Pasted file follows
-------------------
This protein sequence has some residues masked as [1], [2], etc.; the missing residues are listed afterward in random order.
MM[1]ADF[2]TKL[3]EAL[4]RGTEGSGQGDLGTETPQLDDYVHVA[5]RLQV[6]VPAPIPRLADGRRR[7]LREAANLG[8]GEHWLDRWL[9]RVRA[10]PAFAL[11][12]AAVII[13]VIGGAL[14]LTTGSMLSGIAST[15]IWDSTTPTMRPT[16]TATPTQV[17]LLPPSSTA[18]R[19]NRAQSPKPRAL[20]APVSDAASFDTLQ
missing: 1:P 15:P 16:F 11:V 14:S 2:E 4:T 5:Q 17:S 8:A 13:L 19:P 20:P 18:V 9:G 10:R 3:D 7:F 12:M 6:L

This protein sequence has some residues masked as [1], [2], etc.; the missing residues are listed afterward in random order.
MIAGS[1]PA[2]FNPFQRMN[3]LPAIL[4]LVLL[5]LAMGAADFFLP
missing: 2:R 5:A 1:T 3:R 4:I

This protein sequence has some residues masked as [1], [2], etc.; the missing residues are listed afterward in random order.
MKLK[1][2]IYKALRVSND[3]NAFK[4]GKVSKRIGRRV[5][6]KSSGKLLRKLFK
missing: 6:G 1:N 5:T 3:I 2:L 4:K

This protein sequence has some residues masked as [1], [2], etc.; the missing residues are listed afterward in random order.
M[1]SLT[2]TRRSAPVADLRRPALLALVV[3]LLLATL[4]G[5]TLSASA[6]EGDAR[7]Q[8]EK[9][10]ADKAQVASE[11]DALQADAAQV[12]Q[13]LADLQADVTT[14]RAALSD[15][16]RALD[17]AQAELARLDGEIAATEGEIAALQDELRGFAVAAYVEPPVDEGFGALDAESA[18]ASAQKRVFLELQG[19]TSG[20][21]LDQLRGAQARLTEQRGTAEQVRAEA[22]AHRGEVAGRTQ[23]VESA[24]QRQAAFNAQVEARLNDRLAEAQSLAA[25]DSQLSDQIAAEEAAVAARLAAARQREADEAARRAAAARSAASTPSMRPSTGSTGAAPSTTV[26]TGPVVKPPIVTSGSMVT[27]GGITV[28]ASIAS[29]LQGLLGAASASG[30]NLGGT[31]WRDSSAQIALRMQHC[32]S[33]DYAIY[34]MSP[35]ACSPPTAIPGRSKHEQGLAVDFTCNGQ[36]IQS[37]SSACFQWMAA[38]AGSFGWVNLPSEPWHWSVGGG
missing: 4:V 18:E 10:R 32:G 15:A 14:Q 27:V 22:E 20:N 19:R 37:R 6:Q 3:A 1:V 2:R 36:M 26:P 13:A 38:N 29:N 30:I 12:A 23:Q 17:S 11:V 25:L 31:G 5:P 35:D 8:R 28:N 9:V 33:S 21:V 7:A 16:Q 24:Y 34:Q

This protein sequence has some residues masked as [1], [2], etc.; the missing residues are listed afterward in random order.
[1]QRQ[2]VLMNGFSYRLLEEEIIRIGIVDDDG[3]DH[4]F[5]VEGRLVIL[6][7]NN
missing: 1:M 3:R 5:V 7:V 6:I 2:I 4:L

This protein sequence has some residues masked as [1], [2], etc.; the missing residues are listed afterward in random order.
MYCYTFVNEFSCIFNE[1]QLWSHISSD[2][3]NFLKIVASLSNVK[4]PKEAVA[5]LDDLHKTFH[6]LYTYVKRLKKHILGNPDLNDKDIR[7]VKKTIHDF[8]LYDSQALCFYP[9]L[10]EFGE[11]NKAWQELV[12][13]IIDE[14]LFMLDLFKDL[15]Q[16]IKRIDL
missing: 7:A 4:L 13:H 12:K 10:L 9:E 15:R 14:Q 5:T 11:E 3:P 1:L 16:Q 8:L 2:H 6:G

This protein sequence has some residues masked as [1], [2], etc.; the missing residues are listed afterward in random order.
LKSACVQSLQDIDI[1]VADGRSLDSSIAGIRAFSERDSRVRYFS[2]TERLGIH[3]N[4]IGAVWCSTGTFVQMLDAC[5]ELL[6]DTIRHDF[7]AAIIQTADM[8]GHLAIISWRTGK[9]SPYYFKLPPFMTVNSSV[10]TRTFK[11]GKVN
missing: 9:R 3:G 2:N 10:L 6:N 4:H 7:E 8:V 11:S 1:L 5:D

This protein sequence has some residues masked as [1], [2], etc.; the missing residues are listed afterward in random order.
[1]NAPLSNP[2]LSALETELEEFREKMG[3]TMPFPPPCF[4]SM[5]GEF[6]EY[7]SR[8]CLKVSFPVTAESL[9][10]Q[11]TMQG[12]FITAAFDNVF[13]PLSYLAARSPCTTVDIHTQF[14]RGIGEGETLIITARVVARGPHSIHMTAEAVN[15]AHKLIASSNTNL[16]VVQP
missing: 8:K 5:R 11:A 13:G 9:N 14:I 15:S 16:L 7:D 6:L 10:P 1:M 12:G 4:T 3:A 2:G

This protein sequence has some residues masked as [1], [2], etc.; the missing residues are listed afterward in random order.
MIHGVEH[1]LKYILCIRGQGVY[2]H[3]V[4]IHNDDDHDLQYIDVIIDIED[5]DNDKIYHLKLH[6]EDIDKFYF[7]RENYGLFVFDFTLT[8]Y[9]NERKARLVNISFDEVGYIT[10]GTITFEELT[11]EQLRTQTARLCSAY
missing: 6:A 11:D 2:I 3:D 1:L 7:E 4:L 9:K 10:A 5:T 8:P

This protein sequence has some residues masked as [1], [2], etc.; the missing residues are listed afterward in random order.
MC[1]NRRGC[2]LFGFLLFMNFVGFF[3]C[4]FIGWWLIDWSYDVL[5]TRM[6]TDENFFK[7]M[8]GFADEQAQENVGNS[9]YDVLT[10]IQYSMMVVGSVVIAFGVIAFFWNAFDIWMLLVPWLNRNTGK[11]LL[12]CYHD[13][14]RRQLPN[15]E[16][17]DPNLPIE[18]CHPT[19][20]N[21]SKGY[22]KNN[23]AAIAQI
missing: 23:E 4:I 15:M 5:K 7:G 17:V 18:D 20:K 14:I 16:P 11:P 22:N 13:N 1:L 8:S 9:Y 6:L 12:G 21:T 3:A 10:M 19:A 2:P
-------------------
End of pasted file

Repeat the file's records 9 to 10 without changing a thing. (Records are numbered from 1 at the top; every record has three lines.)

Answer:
This protein sequence has some residues masked as [1], [2], etc.; the missing residues are listed afterward in random order.
MIHGVEH[1]LKYILCIRGQGVY[2]H[3]V[4]IHNDDDHDLQYIDVIIDIED[5]DNDKIYHLKLH[6]EDIDKFYF[7]RENYGLFVFDFTLT[8]Y[9]NERKARLVNISFDEVGYIT[10]GTITFEELT[11]EQLRTQTARLCSAY
missing: 6:A 11:D 2:I 3:D 1:L 7:E 4:L 9:K 10:A 5:T 8:P

This protein sequence has some residues masked as [1], [2], etc.; the missing residues are listed afterward in random order.
MC[1]NRRGC[2]LFGFLLFMNFVGFF[3]C[4]FIGWWLIDWSYDVL[5]TRM[6]TDENFFK[7]M[8]GFADEQAQENVGNS[9]YDVLT[10]IQYSMMVVGSVVIAFGVIAFFWNAFDIWMLLVPWLNRNTGK[11]LL[12]CYHD[13][14]RRQLPN[15]E[16][17]DPNLPIE[18]CHPT[19][20]N[21]SKGY[22]KNN[23]AAIAQI
missing: 23:E 4:I 15:M 5:K 7:G 17:V 18:D 20:K 14:I 16:P 11:P 22:N 13:N 1:L 8:S 9:Y 6:L 12:G 21:T 3:A 10:M 19:A 2:P